to him or other seers. "He only claimed," says Linnell, one of his most ardent disciples, "the possession of a power that all men have, but mostly lose because of their vanity and unrighteousness." To see visions is, in one sense, but seeing through and not with the eye. In another it is the involuntary instinctive personifying of abstractions. To a lady who asked Blake where he had seen certain lambs in a meadow that turned out to be sculptured he replied, tapping his fore-head, "Here, madam"—an answer quite sufficient to one who has never realized that, for instance, the mechanical droning of the Scriptures in church will never inspire the people. The point was simply this: that with him the spiritual was in all things supreme, and the real disaster attending life, the only danger of death, lay in dependence upon things, the worship of symbols, the mistaking the letter for the law, works for the faith, and so forth. And throughout his life he was sublimely consistent.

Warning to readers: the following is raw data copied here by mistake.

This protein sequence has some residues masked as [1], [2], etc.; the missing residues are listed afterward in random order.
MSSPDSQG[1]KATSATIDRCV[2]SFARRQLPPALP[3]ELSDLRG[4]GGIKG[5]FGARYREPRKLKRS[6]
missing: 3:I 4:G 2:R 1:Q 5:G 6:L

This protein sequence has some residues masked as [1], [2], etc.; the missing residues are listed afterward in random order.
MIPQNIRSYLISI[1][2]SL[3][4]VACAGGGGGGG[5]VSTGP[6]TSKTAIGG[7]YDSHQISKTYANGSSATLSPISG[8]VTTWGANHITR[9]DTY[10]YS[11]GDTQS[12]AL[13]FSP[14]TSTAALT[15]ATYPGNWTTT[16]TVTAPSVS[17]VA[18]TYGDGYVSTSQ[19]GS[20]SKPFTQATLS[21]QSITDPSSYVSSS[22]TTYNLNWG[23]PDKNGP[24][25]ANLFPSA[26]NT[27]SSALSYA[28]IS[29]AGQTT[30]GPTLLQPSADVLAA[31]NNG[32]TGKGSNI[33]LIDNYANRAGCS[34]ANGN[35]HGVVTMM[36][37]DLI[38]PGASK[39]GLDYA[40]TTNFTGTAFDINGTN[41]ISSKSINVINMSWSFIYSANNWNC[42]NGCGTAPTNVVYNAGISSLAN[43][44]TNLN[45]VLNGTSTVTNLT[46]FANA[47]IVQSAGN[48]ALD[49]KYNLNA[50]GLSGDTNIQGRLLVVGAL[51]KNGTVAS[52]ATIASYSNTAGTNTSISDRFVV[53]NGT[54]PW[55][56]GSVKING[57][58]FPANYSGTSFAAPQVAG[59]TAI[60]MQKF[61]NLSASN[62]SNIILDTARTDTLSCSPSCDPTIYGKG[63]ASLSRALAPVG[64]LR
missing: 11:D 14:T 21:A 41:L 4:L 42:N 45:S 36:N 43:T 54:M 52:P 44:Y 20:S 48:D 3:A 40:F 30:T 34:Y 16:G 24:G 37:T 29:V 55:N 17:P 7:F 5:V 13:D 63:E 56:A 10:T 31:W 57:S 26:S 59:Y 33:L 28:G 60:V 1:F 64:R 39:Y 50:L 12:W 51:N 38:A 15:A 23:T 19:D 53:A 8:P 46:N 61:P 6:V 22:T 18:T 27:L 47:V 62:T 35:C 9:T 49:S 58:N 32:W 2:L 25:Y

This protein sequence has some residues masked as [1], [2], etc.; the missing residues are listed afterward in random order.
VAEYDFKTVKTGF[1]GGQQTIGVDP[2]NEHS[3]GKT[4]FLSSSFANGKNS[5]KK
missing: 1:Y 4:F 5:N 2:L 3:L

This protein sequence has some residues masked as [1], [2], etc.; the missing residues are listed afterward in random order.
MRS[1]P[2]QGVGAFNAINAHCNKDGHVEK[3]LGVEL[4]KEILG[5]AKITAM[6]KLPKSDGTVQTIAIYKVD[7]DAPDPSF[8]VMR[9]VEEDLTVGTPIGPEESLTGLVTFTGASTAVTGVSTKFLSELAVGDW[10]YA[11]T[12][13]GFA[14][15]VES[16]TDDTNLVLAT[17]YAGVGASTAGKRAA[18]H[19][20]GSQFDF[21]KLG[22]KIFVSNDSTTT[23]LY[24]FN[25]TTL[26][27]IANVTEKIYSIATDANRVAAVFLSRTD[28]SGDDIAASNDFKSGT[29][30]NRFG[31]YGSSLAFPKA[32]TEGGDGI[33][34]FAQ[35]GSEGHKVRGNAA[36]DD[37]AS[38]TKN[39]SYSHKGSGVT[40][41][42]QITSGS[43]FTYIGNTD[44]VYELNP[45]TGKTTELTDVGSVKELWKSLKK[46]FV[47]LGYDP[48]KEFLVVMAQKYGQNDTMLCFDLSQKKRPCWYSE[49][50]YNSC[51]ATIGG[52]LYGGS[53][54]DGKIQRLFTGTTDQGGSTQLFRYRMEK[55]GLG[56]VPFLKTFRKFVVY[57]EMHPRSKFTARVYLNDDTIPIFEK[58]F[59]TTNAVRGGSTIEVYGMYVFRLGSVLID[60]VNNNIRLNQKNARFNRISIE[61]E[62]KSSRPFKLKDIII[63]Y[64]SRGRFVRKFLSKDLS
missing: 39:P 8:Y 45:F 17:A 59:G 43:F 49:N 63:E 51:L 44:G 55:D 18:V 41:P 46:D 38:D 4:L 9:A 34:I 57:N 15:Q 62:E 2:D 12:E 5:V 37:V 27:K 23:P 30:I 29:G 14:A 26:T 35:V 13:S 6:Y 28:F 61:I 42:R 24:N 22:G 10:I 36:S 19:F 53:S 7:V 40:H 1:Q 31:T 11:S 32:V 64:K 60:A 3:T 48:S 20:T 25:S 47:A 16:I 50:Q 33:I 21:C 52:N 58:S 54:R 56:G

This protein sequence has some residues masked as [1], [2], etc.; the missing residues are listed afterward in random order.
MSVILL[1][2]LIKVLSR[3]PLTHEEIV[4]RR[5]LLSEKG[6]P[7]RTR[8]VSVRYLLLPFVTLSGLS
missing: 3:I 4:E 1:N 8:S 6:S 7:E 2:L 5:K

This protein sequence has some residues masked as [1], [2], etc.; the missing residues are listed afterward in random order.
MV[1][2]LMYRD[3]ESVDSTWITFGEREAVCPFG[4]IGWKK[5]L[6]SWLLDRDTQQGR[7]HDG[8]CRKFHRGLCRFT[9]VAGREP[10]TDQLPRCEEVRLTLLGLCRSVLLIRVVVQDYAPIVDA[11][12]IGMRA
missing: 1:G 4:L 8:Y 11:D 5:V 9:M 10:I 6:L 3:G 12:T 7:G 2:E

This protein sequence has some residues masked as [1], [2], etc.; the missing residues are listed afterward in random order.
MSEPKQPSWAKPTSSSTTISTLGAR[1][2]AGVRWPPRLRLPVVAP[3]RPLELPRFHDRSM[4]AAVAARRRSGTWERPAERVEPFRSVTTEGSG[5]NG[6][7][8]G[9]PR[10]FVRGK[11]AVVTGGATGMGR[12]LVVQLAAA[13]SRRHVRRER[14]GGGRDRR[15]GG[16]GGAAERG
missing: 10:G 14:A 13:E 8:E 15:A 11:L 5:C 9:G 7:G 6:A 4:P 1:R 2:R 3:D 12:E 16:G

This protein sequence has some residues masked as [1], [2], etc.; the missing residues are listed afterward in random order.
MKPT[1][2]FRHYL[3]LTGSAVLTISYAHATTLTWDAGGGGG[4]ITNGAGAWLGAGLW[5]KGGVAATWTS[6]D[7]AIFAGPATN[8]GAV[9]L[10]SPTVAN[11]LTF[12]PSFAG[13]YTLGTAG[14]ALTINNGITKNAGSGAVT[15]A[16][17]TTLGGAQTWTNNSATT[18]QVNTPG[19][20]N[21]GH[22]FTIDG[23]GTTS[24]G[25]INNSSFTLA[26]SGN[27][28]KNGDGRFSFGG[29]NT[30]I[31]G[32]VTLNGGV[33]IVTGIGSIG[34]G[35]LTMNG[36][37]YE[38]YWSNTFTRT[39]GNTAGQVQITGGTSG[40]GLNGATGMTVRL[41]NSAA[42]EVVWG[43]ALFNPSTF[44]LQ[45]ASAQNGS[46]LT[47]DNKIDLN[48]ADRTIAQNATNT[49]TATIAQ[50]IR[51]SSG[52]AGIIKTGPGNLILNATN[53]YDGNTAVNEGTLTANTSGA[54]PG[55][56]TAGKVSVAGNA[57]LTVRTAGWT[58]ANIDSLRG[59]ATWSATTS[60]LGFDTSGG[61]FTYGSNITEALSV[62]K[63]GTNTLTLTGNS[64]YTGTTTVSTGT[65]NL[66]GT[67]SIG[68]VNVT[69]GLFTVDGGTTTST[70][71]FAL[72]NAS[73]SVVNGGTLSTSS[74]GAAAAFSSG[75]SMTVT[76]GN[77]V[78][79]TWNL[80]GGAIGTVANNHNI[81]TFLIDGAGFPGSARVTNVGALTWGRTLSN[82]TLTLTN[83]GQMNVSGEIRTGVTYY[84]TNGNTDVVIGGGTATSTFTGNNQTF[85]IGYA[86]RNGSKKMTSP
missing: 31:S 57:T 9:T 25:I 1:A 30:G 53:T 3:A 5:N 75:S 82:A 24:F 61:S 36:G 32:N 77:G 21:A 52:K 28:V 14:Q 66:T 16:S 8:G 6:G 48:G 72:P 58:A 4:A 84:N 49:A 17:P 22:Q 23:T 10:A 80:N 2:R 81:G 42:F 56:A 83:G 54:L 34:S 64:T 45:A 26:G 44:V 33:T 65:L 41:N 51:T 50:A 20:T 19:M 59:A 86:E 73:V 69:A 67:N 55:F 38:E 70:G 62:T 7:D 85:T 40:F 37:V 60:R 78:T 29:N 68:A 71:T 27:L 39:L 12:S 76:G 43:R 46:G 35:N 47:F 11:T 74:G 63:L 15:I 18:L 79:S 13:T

If I had only depended upon mortal things, both myself and my wife must have been lost. If we fear to do the dictates of our angels, and tremble at the tasks set before us; if we refuse to do spiritual acts because of natural fears or natural